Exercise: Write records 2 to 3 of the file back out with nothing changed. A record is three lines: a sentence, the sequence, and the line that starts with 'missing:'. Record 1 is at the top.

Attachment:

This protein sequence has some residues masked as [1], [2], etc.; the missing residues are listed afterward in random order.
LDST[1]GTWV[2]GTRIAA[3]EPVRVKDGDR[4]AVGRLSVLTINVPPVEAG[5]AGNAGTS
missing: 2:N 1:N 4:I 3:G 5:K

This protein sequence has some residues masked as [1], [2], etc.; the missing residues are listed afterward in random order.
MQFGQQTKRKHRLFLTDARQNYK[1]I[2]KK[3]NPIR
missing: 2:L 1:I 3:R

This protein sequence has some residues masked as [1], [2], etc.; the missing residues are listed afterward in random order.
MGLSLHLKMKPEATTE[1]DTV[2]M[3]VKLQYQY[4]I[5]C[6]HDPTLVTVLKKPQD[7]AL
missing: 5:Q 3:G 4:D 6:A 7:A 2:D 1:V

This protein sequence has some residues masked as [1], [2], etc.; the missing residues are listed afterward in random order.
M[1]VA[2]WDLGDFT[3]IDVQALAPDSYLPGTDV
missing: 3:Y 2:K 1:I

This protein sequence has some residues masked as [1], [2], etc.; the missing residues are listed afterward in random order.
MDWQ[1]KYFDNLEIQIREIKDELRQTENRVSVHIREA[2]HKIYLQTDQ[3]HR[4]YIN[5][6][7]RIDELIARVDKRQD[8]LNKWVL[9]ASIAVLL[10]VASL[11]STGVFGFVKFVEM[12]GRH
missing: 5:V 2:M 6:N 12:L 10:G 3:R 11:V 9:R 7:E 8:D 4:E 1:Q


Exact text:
This protein sequence has some residues masked as [1], [2], etc.; the missing residues are listed afterward in random order.
MQFGQQTKRKHRLFLTDARQNYK[1]I[2]KK[3]NPIR
missing: 2:L 1:I 3:R

This protein sequence has some residues masked as [1], [2], etc.; the missing residues are listed afterward in random order.
MGLSLHLKMKPEATTE[1]DTV[2]M[3]VKLQYQY[4]I[5]C[6]HDPTLVTVLKKPQD[7]AL
missing: 5:Q 3:G 4:D 6:A 7:A 2:D 1:V